Obama at Notre Dame

Matt Spivey
President Obama and his fuzzy logic would have a hard time making it out of my freshman-level Composition and Research courses with a passing grade.

Though well known for his power of pathos when reading those teleprompter speeches, in Sunday’s commencement address Obama’s use of logos (the soundness of an argument) and ethos (credibility or reliability of the speaker) left much to be desired.

I wasn’t sure if I was more bothered by the president’s illogical presentation or the student body’s 20 applause interruptions.  Did these recipients of prestigious degrees pay attention to the fallacies or were they just cheering their celebrity guest?  I hope their $150,000 education included at least one course in argument.
 
The president talked at length of this generation and the responsibility bestowed upon it.  He spoke of how the 2009 “class has come of age at a moment of great consequence … a privilege and a responsibility afforded to few generations.”  However, his stance on abortion has supported the death of millions of other potential Americans who could have been joining in this charge to improve our society by investing in our economy, adding new voting blocs, or contributing to social security.  The president has repeatedly endorsed, through the influence of his words and the magnitude of his voting record, the death of so many young people that could have gone on to successes like those attained by the very class he was addressing.

It’s difficult to endorse a generation while simultaneously approving the elimination of a significant portion of it.

President Obama continued this disconnected rhetoric by urging this generation to “decide how to save God's creation from a changing climate that threatens to destroy it.”  Strangely, though, the president seems okay destroying one of God’s other creations.  Only in a liberal’s mind would saving the planet carry more value than saving a life.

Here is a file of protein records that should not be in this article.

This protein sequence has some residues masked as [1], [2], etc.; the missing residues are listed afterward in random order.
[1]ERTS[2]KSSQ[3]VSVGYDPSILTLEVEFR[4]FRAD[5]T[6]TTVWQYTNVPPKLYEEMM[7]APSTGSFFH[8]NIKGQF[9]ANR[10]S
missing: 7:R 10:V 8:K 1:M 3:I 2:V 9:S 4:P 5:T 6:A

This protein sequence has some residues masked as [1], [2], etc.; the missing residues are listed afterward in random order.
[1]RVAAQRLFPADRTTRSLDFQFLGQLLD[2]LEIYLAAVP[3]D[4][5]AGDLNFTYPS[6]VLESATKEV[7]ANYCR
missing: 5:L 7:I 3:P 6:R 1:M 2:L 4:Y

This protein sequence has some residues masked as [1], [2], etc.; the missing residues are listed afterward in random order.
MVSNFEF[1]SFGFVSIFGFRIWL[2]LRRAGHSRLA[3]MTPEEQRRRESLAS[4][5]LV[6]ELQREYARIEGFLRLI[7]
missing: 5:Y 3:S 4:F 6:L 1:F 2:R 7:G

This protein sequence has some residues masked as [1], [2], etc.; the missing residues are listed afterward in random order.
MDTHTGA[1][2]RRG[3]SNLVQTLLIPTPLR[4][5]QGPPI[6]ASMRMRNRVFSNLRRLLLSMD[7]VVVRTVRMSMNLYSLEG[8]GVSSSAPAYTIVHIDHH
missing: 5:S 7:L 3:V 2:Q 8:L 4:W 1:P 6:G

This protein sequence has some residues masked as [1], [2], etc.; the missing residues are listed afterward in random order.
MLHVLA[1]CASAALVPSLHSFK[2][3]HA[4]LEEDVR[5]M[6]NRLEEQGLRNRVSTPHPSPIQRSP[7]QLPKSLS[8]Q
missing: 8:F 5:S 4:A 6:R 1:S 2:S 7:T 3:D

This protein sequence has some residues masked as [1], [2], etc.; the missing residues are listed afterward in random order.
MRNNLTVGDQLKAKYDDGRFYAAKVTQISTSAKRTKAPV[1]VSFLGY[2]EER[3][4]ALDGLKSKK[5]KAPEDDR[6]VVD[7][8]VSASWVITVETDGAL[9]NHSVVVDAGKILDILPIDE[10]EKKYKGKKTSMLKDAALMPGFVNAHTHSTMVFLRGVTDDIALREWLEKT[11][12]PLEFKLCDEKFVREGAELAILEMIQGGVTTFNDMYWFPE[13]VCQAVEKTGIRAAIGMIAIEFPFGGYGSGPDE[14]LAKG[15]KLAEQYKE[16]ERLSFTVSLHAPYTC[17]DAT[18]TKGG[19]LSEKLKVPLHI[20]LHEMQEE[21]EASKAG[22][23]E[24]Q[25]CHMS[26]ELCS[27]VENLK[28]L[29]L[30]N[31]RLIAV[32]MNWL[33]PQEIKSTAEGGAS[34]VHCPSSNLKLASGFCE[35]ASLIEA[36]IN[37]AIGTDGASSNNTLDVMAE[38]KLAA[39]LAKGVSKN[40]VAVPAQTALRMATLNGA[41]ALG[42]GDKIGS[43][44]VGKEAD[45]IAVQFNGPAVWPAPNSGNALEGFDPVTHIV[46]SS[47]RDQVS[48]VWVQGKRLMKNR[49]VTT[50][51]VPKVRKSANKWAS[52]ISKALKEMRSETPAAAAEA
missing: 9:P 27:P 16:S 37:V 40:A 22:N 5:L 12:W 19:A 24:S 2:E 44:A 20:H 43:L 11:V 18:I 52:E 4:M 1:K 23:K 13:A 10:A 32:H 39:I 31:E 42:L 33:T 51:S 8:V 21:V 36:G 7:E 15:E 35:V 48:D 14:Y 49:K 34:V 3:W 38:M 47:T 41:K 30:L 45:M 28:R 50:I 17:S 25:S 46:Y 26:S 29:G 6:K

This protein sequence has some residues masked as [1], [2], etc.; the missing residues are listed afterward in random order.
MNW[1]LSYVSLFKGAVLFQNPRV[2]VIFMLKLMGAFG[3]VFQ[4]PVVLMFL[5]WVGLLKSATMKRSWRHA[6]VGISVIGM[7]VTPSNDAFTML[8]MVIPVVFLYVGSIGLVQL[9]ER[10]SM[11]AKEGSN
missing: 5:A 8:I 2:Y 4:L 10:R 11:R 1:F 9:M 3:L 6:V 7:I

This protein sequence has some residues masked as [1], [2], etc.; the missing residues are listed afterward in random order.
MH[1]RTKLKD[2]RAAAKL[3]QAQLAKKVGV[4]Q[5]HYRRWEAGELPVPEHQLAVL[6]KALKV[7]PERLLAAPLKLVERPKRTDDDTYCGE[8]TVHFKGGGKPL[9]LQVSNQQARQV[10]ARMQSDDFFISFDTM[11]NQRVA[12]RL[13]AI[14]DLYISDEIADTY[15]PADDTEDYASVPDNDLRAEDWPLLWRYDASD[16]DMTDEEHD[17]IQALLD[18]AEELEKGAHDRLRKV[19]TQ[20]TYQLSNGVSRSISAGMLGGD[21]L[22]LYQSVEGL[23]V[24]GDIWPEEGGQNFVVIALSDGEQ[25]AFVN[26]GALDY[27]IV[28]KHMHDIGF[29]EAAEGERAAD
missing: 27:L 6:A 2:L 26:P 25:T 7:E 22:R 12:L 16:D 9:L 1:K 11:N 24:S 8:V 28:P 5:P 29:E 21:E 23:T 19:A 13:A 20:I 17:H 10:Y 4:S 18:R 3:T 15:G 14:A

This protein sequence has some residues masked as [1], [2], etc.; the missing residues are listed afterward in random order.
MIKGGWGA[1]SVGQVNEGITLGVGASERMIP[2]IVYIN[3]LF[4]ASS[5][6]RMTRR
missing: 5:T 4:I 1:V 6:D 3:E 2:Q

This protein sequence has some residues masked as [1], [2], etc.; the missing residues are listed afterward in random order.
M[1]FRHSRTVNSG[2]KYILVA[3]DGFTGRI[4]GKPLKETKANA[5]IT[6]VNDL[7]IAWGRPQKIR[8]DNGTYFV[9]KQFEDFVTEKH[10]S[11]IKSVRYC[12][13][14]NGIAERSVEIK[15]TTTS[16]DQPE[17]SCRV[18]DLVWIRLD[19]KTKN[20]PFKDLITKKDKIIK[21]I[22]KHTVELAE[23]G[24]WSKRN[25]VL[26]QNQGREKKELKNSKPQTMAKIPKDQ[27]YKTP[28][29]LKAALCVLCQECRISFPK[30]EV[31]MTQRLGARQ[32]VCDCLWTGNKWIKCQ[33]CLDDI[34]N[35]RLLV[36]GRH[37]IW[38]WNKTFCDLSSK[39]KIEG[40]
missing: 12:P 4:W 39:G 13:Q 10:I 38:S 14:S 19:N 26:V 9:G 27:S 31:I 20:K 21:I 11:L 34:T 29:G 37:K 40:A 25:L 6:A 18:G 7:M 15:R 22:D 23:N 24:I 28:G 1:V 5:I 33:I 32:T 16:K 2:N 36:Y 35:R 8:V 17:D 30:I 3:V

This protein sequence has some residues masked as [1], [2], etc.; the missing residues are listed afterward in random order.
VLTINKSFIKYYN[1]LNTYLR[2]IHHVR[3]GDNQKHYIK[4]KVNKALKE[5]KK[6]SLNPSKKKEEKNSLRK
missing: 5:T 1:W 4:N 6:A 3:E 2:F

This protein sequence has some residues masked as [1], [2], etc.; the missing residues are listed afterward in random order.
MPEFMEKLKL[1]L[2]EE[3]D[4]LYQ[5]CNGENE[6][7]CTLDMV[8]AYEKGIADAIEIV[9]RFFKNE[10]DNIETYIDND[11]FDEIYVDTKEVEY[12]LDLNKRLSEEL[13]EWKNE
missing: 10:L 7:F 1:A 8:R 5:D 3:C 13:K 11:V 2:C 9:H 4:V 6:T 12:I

Obama went on to charge this new generation of graduates as “the one that must find a path back to prosperity and decide how we respond to a global economy…where greed and short-term thinking were too often rewarded.”  Mind you, this was not a community college in East L.A. or a high school in South D.C.  These students come from some of the most affluent families in the nation, many benefiting from the same prosperity the president condemns.  The donations that flow into this private institution from powerful churches and prominent CEOs support the tuitions, resources, and facilities of the very people to whom the president spoke.  Though certainly not every student comes from wealth, all students are prospering from the wealth of the institution.  I think these students are probably quite pleased that private prosperity has played an important role in their lives.

By the way, Notre Dame President John Jenkins earns over $432,000 per year.  Looks like he doesn’t need a “path back to prosperity.”

President Obama not only caused great confusion with his words for this generation, his moral relativism should cause great concern for people of all generations.  He assumes that truth is relative because we may all passionately hold beliefs that are diametrically opposed.